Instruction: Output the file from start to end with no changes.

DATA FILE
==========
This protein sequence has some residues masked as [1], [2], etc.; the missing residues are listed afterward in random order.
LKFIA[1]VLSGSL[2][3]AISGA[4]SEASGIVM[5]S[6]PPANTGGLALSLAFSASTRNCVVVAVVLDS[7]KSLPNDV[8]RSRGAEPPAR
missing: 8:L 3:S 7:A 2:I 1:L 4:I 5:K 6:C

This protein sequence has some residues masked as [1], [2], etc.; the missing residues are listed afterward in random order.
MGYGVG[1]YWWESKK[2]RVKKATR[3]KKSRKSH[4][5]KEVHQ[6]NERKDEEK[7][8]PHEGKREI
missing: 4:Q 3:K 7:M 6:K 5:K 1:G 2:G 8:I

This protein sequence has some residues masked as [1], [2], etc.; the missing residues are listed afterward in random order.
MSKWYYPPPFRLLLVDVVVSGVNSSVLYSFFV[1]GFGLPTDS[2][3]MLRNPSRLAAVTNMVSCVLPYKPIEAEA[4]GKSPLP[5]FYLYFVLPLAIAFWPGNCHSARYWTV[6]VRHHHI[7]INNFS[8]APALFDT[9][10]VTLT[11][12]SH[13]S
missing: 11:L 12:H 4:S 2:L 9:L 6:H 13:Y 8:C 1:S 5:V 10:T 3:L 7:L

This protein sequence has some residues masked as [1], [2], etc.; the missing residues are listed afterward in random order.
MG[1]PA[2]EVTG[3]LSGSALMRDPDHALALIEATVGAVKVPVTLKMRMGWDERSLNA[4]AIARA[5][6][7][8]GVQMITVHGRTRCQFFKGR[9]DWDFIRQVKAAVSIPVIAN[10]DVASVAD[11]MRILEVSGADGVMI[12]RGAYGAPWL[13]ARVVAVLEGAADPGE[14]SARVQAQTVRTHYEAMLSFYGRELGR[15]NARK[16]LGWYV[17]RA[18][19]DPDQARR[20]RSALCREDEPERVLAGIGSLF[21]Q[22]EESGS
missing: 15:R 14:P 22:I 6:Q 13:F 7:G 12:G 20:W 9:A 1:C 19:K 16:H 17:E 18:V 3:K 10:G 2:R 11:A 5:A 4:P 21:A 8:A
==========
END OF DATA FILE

This protein sequence has some residues masked as [1], [2], etc.; the missing residues are listed afterward in random order.
LKFIA[1]VLSGSL[2][3]AISGA[4]SEASGIVM[5]S[6]PPANTGGLALSLAFSASTRNCVVVAVVLDS[7]KSLPNDV[8]RSRGAEPPAR
missing: 8:L 3:S 7:A 2:I 1:L 4:I 5:K 6:C

This protein sequence has some residues masked as [1], [2], etc.; the missing residues are listed afterward in random order.
MGYGVG[1]YWWESKK[2]RVKKATR[3]KKSRKSH[4][5]KEVHQ[6]NERKDEEK[7][8]PHEGKREI
missing: 4:Q 3:K 7:M 6:K 5:K 1:G 2:G 8:I

This protein sequence has some residues masked as [1], [2], etc.; the missing residues are listed afterward in random order.
MSKWYYPPPFRLLLVDVVVSGVNSSVLYSFFV[1]GFGLPTDS[2][3]MLRNPSRLAAVTNMVSCVLPYKPIEAEA[4]GKSPLP[5]FYLYFVLPLAIAFWPGNCHSARYWTV[6]VRHHHI[7]INNFS[8]APALFDT[9][10]VTLT[11][12]SH[13]S
missing: 11:L 12:H 4:S 2:L 9:L 6:H 13:Y 8:C 1:S 5:V 10:T 3:L 7:L

This protein sequence has some residues masked as [1], [2], etc.; the missing residues are listed afterward in random order.
MG[1]PA[2]EVTG[3]LSGSALMRDPDHALALIEATVGAVKVPVTLKMRMGWDERSLNA[4]AIARA[5][6][7][8]GVQMITVHGRTRCQFFKGR[9]DWDFIRQVKAAVSIPVIAN[10]DVASVAD[11]MRILEVSGADGVMI[12]RGAYGAPWL[13]ARVVAVLEGAADPGE[14]SARVQAQTVRTHYEAMLSFYGRELGR[15]NARK[16]LGWYV[17]RA[18][19]DPDQARR[20]RSALCREDEPERVLAGIGSLF[21]Q[22]EESGS
missing: 15:R 14:P 22:I 6:Q 13:F 7:G 12:G 20:W 9:A 1:C 19:K 16:H 17:E 18:V 3:K 10:G 2:R 11:A 5:A 4:P 21:A 8:A